From The Editor's Desk: Karen Berger muses on DOMINIQUE LAVEAU: VOODOO CHILD. Plus the Proposal!
I've been at this editing job for many years, and what keeps it so fresh and exciting are the different people that I've worked with and the wonderful story ideas that they create and illustrate.
While writers are often asked, "Where do you get your ideas?", editors are asked a variation on that, "How do new projects come about?" "Do you come up with the ideas, do the writers and artists, how much do you collaborate, if it all?" The answer to those questions can be varied, and are each project specific. But a great example of how a series came to be, is the story behind DOMINIQUE LAVEAU:VOODOO CHILD.
I was in New Orleans for the first time about 18 months ago, and was blown away by the city, its people, its music, its history, its food, its architecture and the overwhelmingly optimistic attitude of a town that has been through hell. I was particularly taken by the incredible history of the city and the unique blend of Spanish, French, African, Caribbean cultures that imbue it. There's a special magic in the air, a richness of myth, legend and music unlike any other place I'd ever been. After touring the French Quarter the first day I was there, I turned to my husband and said, why haven't we done a series about New Orleans at Vertigo all these years? I immediately started thinking about writers who I thought was right for the job, and the person who popped into my head first was Selwyn Seyfu Hinds, whom I had met only a few months earlier. Selwyn was part of another project that never came to be, but I could tell that he was extremely talented, and a true Vertigo soul. But before you hear more about Selwyn, which will be tomorrow and in depth, I want to show you the opening of the proposal for the series that became our VOODOO CHILD.
And after reading it, I'm sure you'll see why this was a keeper!
VOODOO CHILD is the story of the mundane and the majestic, the dark and the
light, of the intoxicating crescent city—New Orleans. Itʼs the tale of twenty-five-
year-old Dominique Laveau: half-breed, outcast, and heir to the Voodoo
Queenship of New Orleans...if she can live long enough to claim her birthright.
THE WORLD OF VOODOO CHILD
This is the New Orleans of Mardi Gras and the French Quarter. Second line jazz
and Bourbon Street. Lilʼ Wayne and Master P. Crime, poverty, and folks—good
and bad—on despair's edge. But itʼs also the New Orleans thatʼs known as the
most haunted city in America. A town of tragic ghosts and supernatural ether.
The long dead shades of slaves and confederate soldiers. The new dead
drowned by Katrina. Vampires. Loup Garous (werewolves). Enigmatic and
treacherous Voodoo spirits, known as loas. (In Voodoo mythology, Loas are the
intermediaries of Bondye, the Creator, who remains remote from man. They are
angelic beings who interact directly with man and can run the gamut from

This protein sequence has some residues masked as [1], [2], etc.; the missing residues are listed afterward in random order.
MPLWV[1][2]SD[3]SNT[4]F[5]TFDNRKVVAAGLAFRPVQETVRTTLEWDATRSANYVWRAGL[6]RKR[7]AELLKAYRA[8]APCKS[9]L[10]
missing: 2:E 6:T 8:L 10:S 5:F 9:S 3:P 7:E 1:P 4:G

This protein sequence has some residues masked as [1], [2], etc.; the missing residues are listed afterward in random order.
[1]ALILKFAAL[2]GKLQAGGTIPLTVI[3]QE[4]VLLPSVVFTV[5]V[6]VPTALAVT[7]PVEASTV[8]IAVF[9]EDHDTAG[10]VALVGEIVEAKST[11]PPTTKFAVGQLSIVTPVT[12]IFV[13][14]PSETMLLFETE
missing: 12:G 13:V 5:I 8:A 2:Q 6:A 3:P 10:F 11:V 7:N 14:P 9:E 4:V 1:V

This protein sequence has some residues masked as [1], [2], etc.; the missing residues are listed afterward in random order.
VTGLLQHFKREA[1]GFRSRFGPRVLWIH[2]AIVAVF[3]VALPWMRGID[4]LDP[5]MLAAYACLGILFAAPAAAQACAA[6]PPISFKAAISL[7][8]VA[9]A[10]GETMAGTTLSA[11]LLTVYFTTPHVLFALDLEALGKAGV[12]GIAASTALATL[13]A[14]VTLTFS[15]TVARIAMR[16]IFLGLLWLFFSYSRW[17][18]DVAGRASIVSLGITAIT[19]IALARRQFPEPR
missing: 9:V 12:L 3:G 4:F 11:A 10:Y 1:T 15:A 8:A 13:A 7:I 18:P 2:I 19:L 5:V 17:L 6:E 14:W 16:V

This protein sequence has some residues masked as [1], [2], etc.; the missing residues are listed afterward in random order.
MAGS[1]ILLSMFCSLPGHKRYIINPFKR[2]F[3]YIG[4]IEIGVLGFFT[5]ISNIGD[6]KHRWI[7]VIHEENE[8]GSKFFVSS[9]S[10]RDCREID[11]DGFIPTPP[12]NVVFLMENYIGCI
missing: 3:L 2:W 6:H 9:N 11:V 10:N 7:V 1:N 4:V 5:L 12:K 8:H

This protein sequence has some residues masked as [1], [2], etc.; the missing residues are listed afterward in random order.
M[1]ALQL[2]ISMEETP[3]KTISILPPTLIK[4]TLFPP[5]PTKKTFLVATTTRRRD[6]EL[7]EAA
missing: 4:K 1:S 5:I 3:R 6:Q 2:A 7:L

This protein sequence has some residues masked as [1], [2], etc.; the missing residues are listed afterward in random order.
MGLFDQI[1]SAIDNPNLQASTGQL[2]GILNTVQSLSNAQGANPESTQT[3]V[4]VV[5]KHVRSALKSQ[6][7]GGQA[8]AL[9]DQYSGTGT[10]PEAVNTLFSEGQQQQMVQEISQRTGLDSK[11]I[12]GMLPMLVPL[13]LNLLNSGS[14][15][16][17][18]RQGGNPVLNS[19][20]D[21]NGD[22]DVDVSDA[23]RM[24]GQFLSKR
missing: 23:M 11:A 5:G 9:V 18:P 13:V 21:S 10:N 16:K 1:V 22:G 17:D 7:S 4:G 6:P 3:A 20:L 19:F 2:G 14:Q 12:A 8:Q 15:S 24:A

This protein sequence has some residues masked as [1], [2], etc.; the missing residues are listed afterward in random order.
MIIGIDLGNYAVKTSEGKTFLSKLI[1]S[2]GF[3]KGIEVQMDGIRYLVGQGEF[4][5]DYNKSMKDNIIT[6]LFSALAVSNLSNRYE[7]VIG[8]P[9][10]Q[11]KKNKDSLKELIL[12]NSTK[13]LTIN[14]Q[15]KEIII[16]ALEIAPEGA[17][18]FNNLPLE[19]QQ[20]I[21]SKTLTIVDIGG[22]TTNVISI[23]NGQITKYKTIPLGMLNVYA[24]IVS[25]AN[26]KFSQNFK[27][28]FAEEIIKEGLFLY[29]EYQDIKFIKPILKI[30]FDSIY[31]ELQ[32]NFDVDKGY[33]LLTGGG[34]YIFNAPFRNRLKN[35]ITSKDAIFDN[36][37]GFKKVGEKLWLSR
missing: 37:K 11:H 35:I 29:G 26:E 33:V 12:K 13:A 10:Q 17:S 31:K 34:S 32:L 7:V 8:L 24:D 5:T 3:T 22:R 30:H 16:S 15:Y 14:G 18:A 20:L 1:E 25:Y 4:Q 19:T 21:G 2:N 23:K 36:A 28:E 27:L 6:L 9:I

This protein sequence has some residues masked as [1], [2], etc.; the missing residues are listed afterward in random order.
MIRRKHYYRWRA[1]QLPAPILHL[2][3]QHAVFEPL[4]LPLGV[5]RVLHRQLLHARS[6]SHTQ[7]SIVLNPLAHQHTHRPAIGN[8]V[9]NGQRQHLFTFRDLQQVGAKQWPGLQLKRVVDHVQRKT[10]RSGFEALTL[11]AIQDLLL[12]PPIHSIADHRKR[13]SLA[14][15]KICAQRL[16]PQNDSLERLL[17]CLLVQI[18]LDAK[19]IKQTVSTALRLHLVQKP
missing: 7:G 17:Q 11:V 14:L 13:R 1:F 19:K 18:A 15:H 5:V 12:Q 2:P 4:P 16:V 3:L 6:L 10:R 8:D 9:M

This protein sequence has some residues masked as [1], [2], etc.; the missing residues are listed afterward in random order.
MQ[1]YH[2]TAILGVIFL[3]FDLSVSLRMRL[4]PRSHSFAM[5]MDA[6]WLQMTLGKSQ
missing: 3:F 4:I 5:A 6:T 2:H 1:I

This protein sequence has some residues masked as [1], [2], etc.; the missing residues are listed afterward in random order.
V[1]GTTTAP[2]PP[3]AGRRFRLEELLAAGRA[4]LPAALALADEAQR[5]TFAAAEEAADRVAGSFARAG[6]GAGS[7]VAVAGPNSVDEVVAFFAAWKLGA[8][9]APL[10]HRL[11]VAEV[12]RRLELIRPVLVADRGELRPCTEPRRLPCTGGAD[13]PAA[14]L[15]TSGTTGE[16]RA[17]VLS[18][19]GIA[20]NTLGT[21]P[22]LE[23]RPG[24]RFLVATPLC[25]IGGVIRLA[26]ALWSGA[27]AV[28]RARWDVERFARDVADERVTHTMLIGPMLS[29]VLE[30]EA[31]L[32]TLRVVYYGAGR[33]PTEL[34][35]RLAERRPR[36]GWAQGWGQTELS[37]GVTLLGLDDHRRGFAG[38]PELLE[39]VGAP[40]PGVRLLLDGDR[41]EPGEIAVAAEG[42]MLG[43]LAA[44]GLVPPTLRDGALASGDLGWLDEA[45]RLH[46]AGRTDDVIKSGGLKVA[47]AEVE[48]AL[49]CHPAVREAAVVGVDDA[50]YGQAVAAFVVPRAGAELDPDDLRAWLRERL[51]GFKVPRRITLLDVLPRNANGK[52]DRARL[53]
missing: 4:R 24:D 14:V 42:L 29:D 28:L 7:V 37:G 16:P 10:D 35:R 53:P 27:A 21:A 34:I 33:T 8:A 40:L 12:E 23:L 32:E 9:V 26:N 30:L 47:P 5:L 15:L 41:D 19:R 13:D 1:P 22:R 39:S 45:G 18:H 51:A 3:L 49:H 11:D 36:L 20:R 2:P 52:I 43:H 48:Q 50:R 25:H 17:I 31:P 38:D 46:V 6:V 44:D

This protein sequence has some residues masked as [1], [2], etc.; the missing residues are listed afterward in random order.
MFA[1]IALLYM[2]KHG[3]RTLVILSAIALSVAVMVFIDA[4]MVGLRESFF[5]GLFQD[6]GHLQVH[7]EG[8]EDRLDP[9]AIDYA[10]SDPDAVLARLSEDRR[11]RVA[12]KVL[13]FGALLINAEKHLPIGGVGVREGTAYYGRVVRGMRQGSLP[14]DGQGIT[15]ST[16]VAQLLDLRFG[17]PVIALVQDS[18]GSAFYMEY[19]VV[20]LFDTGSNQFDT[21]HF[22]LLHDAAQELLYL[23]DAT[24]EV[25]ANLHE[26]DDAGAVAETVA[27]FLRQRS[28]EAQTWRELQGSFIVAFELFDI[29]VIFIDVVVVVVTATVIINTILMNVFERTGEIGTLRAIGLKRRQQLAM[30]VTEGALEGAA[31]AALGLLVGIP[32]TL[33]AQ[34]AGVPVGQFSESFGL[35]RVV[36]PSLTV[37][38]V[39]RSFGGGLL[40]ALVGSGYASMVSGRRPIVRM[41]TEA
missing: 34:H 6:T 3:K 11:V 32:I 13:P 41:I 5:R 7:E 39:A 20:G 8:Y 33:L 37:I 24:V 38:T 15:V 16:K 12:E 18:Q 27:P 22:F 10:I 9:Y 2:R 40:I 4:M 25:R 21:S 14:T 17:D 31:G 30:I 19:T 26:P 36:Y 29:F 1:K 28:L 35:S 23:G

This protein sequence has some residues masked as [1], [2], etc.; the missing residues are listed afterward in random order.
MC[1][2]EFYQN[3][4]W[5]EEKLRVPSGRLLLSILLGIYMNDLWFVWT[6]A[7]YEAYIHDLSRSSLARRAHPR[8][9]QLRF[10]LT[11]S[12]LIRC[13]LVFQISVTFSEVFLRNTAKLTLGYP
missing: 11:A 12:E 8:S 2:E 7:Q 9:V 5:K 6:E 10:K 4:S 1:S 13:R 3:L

beneficent, to fun-loving, to terror-inducing.) And all other manner of unnamed
things that lurk in the night. Over it all, the Voodoo Queens hold sway.
In the world of VOODOO CHILD, the eldest female descendant of Marie Laveau,
first Voodoo Queen of New Orleans, attains the title Voodoo Queen upon the
death of the preceding queen. To most of the mortal world, the Voodoo
Queens—particularly their progenitor, Marie Laveau—are objects of tourist
fascination or historical curiosity. But the Queens, along with their Courts,
actually maintain New Orleansʼ careful balance between the mortal and
supernatural worlds. Their powerful tentacles, felt but not seen, stretch into the
arenas of politics, business, even crime. And they police New Orleansʼ
supernatural side, keeping those beings placated, as best they can be, and
holding the darker things at bay. But that careful balance has been upset...
VOODOO CHILDʼs initial story arc opens shortly after the terrible days of
Hurricane Katrina. Foul water still floods the city. Drowned bodies float. And
Dominique Laveau runs for her life. The hurricane didnʼt just bring devastation to
the cityʼs mortal and supernatural denizens alike. It destroyed centuries of careful
warding, creating openings for dangerous and hostile forces. Now someone, or
something, has seized that vulnerability and murdered the current Voodoo Queen
and the majority of the Court. Cast off from her family since birth (her mother, the
Queenʼs sister, slept with a sworn enemy of the Laveaus, a dark Loa; in Christian
mythology that would make Dom a Nephilim), Dominique is the number one
suspect and marked for death.
With none to offer aid save her spirit familiar Black Benny (an old-time New
Orleans jazz drummer, bouncer, and prizefighter), Dominique must dodge
assassins mortal and supernatural and opportunists looking to curry favor, all
while trying to clear her name and uncover the truth behind the murders, a truth
with devastating consequences for all the denizens of New Orleans. In the end,
she must make a choice about a destiny she could never have imagined: Should
she don the mantle of Voodoo Queen of New Orleans?
More from me tomorrow, so I will see you then...